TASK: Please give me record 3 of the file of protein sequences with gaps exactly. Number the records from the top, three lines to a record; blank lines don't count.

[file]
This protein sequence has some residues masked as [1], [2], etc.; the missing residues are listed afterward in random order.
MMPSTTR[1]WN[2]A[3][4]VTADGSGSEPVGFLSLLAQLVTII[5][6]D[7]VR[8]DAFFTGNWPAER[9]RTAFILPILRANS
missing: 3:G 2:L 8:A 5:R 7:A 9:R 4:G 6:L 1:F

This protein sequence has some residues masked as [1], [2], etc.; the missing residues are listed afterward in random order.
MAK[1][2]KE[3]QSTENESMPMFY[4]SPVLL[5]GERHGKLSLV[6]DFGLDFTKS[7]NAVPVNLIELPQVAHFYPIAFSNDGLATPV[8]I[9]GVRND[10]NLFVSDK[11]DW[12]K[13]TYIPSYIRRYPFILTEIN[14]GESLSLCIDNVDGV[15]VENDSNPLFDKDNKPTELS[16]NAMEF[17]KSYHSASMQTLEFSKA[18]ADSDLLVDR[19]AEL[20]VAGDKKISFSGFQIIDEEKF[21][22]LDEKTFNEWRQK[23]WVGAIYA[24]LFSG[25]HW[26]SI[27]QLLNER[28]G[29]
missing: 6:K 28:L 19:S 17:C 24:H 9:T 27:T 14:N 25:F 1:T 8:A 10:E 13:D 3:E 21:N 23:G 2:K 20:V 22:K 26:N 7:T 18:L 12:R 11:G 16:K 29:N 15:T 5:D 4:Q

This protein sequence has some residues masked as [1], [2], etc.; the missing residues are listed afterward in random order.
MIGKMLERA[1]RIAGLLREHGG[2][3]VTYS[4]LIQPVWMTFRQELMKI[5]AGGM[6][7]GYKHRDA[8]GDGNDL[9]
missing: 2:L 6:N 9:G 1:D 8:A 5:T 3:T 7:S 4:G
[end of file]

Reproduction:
This protein sequence has some residues masked as [1], [2], etc.; the missing residues are listed afterward in random order.
MIGKMLERA[1]RIAGLLREHGG[2][3]VTYS[4]LIQPVWMTFRQELMKI[5]AGGM[6][7]GYKHRDA[8]GDGNDL[9]
missing: 2:L 6:N 9:G 1:D 8:A 5:T 3:T 7:S 4:G